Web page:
Dispersants did not help oil degrade in Gulf of Mexico BP spill – new study

When the Deepwater Horizon oil well blowout spewed 5-million barrels of oil into the Gulf of Mexico, one of the main tools used against the oil was a chemical dispersant called Corexit. 7-million litres of this detergent-like chemical was used to break up oil slicks, in part to disperse the oil into the water and prevent contamination of coastlines, birds, and marine mammals.

It was also thought that dissolving the slicks like this would increase the rate at which natural bacteria would bio-degrade the oil. But work by Dr. Samantha Joye, a microbiologist in the Department of Marine Sciences at the University of Georgia, and her colleagues, has shown that Corexit seems to inhibit, rather than facilitate, the ability of microbes to break down oil, leaving the toxic oil in the water for longer.

This throws into question a big part of the case for using chemical dispersant on oil spills.

Samantha Joye, a professor of marine sciences in the University of Georgia Franklin College of Arts and Sciences, studies the oil plumes generated by the 2010 Deepwater Horizon blowout. (Credit: Todd Dickey/University of Georgia)

Samantha Joye, a professor of marine sciences in the University of Georgia Franklin College of Arts and Sciences, studies the oil plumes generated by the 2010 Deepwater Horizon blowout. (Credit: Todd Dickey/University of Georgia)

“The dispersants did a great job in that they got the oil off the surface,” Joye said. “What you see is the dispersants didn’t ramp up biodegradation.”

In fact, she found the oil with no dispersant “degraded a heckuva lot faster than the oil with dispersants,” Joye said.

Joye’s team chronicled nearly 50,000 species of bacteria in the Gulf and what they did to the water with oil, and water with oil and dispersant.

One of the main groups of oil munchers are fat little sausage-shaped bacteria called marinobacters, Joye said. They eat oil all the time and comprise about 3 percent of the bacteria in normal water. But when there’s oil, they eat and multiply like crazy until they are as much as 42 percent of the bacteria, Joye said.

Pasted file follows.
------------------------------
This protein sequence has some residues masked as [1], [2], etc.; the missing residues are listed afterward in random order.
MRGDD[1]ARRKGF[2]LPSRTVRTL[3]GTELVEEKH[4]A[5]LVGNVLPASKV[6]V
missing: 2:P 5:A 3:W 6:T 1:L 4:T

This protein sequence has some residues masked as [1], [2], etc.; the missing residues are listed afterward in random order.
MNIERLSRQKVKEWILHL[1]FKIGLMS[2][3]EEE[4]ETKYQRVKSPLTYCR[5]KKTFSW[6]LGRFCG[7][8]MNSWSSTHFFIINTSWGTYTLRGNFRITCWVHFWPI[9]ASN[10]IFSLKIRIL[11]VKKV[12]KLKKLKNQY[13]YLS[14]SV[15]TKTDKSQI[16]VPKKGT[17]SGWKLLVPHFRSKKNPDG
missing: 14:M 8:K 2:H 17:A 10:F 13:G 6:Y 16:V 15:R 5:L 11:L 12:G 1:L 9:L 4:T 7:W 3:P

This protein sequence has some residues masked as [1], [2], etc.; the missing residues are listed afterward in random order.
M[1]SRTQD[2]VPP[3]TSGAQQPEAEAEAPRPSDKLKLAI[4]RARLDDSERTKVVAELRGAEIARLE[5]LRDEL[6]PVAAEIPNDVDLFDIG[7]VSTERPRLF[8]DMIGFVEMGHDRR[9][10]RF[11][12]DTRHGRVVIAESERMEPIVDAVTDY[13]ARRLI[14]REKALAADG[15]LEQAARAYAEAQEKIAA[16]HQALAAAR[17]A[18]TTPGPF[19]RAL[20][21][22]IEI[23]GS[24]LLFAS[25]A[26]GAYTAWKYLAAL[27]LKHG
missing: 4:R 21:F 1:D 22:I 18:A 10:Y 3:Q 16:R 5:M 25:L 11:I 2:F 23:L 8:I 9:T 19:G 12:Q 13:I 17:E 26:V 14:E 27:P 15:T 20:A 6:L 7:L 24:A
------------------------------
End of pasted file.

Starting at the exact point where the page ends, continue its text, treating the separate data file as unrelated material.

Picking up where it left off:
But when the dispersant was applied, they didn’t grow. They stayed around 3 percent, Joye said.

Instead, a different family of bugs called colwellia multiplied more, and they don’t do nearly as good a job at munching the oil, Joye said. She theorized that for some reason the dispersant and marinobacters just don’t work together.

So if the oil wasn’t degraded by the bacteria, the question remains: Where did it go? Joye guesses it might still be on the floor of the gulf.

Should authorities avoid dispersants in the future? “That’s an extraordinarily complicated question,” says Joye. Corexit has its problems, but it does seem to keep oil away from coasts. “Nobody wants to see oiled birds, turtles, and dolphins, but the bottom line is that if you disperse that oil, it’s still in the water. You feel better, but is it improving the situation? My gut instinct is that I would put my faith in the microbial communities to do their job.”

Sources:
Listen to CBC podcast interview with Dr. Samantha Joye
Associated Press
The Atlantic

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